Hi there. I was told that one of the ways to compare non-nested models was to scrutinize the standardized matrix of the residuals....whichever one has the most off-diagonal entries larger than .1 is the poorer model. Well, I ran my models in Mplus and almost ALL the standardized residuals (found under Standardized Residuals (z-scores) for Covariances/ Correlations/Residual Corr) for both models were above .1! Does this mean there is something wrong with both my models, or am I interpreting the matrix incorrectly? Or perhaps I've been given bad advice? Thank you very much, Andrea
I have recently encountered a statistically minded person who insists that BIC can be used to compare non-nested models which are NOT based on the same set of observed variables (e.g., M1 has items 1,2,3,4,5 & M2 has items 4,5,6,7,8). Any literature which supports or refutes this assertion would be most helpful.
sorry, in my just recent post, I should have asked "can BIC be used to compare non-nested models which are NOT *completely* based on the same set of observed variables, but have some overlap (e.g., M1 has items 1,2,3,4,5 & M2 has items 4,5,6,7,8)?
Hello. This means that there is no way of comparing two non-nested models with only overlapping observable variables? To give a concrete example: A mediation analysis with one indipendent variable X1, two mediators M1 M2 and one outcome variable Y1, and I would like to show that adding M1 to X1-->Y1 and then adding M2 to X1-->M1-->Y1 does not "make the model worst" with the help of some indices.
Hello. I want to compare a 4 with a 3 factor model, such that the 3 factor model has one full factor (and corresponding indicators) removed. It appears that there is no test for this non-nested model, is that correct? Thanks
Regarding the question above, I understand that BIC can only be used to compare non-nested models with the same set of observed variables. Linda mentions the possibility of using the full set of observed variables in both analyses and fixing certain paths to zero.
Could this be used in a CFA framework? If I want to compare two versions of a measure with overlapping items, but not all the same items, these models are clearly not nested.
Could I work around this by fixing certain paths from my latent variable to my indicators to be zero?
In one model, factor 1 is defined as:
f1 by y1-y5;
in the 2nd model factor 1 is defined as:
f1 by y1-y3; items 4,5 are not included.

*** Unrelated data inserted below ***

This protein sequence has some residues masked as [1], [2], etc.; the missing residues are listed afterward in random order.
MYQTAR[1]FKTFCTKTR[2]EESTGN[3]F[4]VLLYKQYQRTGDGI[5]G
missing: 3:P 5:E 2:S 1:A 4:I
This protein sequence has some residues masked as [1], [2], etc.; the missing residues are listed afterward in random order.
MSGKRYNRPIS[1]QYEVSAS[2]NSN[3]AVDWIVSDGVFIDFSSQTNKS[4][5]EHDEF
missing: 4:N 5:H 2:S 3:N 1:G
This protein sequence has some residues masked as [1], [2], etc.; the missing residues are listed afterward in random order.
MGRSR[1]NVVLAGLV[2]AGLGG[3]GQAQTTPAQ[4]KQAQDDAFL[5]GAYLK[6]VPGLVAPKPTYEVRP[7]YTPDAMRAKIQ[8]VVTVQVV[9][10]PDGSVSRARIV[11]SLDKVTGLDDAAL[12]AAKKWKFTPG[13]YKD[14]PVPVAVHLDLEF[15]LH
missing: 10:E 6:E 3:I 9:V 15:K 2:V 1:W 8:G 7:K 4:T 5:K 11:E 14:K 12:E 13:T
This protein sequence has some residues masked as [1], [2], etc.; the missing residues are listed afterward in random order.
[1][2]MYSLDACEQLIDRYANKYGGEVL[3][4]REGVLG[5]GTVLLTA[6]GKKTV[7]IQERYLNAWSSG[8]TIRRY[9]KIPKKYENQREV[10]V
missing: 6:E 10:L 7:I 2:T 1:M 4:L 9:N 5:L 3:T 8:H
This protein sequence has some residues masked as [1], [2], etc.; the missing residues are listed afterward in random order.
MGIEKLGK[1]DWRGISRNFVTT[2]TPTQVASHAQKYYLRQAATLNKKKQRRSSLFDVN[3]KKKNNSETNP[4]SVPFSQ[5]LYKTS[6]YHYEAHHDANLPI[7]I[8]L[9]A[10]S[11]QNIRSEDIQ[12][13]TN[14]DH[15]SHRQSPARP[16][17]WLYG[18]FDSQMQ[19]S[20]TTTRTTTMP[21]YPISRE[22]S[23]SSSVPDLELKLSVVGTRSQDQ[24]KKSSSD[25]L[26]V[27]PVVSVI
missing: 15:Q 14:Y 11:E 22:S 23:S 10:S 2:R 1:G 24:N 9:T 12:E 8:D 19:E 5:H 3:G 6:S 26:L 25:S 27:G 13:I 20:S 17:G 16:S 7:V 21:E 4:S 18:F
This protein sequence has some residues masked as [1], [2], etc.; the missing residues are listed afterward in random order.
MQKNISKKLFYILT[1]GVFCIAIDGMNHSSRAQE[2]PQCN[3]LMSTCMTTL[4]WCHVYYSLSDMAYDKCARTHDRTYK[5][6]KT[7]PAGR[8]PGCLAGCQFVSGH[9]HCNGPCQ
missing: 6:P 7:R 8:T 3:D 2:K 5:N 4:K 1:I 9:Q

Would it be plausible to use
f1 by y1@1 y2* y3* y4@0y5@0; in order to compare one model to the other with the BIC?
Of course this is a simplification of my real model. I am just wondering if this could work in theory and if there are any other implications of fixing those paths to zero that I am not considering.
Hello. I have two latent growth models, one for changes in sibling conflict and one for changes in friendship conflict across 4 years in adolescence. The same scale was used for both measures (we simply changed the relationship they needed to report on). Both LGM show significant linear decreases in conflict over time. I am trying to find out if there is a way for me to test whether the slopes in these two models are significantly different. That is, is the decrease in sibling conflict steeper than the decrease in friendship conflict, or vice versa.
I do not think this is a good solution. Sometimes in a parallel process model, when growth factors are highly correlated, there is a need to correlate residuals at each time point across the processes. I would try that.
Sara Geven posted on Wednesday, May 15, 2013 - 8:31 am
I am trying to compare a model without a mediator to a model in which a mediator is included. In this thread I read that the BIC can only be used when the observed variables are the same across the two models. Hence, Prof Muthen suggested to fix some paths in the analysis without the mediation to zero. However, when I did so, I saw that the RMSEA and the CFI also went down compared to a model in which I do not include the mediator at all (maybe because the intercepts and variances are now estimated for the mediator, but there are no predictors for the mediator in the model?). Is it ok to use the BIC of the model in which the paths are fixed to zero and to rely on the RMSEA and the CFI of the model in which the mediator and its paths are not included?
Hello, I would like to ask about a similar method I was experimenting with. For now, Im concerned with a simple regression. I also wanted to compare models with different sets of variables like this...
Model: x1 ON y1;
Model: x2 ON y1;
Model: x3 ON y1;
I tried the suggestion of including all x variables and allowing only one x to regress on y1 at a time, disallowing unwanted covariances, and comparing the BIC. The other method I experimented with consisted on creating duplicates of y with the DEFINE command to run the alternative models at the same time, disallowing all unwanted covariances and then using the model test command to compare the parameters of x on y.
DEFINE: y2 = y1 +0; y3 = y1 +0;
MODEL: x1 ON y1 (p1); x2 ON y2 (p2); x3 ON y3 (p3); x1 with y2-y3@0 x2-x3@0; etc...
MODEL TEST: p1=p2;
The estimates, standard errors and p-values for x ON y that I got with this method were same as with the previous suggested method. Thus, instead of using BIC, I used the size of the estimates and the pvalues of the various wald tests to determine the best model. My question would be: Is there a problem with using this method or is it ok? I think that this might be a similar method to the case of Dauyma Vargas, but Im not familiar with growth models enough to say it is.